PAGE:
From Climate Change to Transformation of Democracy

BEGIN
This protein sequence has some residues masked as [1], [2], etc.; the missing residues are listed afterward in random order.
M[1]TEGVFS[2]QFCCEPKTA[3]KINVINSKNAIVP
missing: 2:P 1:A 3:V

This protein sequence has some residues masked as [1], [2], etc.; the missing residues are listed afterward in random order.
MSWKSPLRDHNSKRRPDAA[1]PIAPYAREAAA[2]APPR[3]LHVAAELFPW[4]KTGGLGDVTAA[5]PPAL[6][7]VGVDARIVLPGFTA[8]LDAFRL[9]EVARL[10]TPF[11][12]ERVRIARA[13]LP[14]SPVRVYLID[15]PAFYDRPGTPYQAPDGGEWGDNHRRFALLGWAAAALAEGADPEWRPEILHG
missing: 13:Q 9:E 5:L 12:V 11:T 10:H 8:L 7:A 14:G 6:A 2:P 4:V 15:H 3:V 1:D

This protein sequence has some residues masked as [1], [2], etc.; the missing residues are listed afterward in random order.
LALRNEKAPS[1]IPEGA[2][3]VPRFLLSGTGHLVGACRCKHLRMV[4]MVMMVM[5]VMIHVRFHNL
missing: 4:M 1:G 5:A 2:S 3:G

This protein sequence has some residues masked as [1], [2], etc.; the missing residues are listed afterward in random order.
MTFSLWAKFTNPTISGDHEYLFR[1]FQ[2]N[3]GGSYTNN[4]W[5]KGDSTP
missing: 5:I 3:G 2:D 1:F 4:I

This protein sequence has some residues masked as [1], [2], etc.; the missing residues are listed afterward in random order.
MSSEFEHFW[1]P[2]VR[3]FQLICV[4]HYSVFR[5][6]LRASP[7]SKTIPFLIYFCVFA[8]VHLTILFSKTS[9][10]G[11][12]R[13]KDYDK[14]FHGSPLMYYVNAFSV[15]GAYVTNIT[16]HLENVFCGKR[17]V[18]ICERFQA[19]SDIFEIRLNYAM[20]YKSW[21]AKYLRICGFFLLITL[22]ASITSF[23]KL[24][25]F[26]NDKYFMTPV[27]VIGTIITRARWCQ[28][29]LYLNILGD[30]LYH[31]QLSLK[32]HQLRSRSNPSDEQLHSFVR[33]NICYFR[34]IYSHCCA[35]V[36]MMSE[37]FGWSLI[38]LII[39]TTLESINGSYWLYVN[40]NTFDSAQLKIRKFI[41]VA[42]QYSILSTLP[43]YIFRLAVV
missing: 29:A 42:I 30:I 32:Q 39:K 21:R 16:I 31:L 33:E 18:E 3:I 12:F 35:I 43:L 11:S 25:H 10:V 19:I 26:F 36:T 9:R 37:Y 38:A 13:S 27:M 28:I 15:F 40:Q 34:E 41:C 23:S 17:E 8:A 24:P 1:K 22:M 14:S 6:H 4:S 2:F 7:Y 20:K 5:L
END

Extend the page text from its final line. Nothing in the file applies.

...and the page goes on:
I laud Garrison for his brilliant formulation of our crisis quo, “From Climate Change to Climate Shock” http://bit.ly/9BTAUa, and his imperative that we actively use unfolding disasters to generate needed changes (just as corporations use them to generate profits, as Naomi Klein points out). Above all, I support his call for collective reflection, as a movement. However, I have a different take on what all this means about what we should do. I’ll offer that friendly dissent as part of the reflection he calls for.Garrison says “we somehow have to change public awareness sufficient to create a critical mass on climate action. Because this is missing, nothing else is possible.” Evidence suggests that all issues are interconnected and we can’t solve one adequately without increasing our capacity to creatively address all the issues that we face. If we don’t increase that capacity, it won’t matter how much time, money, attention and care we pour into changing public attitudes on climate. Our opponents and the other unhandled issues will continue to impede progress. Look at health care, which had overwhelming public support for serious change which barely produced mild reform. Our quasi- (pseudo-?) democratic system is increasingly incapable of responding to public opinion, to say nothing of potential public wisdom. I humbly suggest that our focus should not be on any one issue, but on increasing our capacity to address those issues, especially a radical change in the assumptions, understandings, and institutions of democratic governance. I tend to focus on citizen deliberative councils, but many other democratic innovations are worthy of evaluation and support. Furthermore, more than ever, we must radically limit the role of concentrated power — especially financial and media power — in politics and governance (and society in general). I am heartened by groups like MoveOn, the Coffee Party and others focusing on the high-leverage issue of unlimited corporate power. So I humbly steal Garrison’s complaint and apply it to my proposal to focus on democratic reform: If we don’t change the way we do democracy, nothing else is possible.
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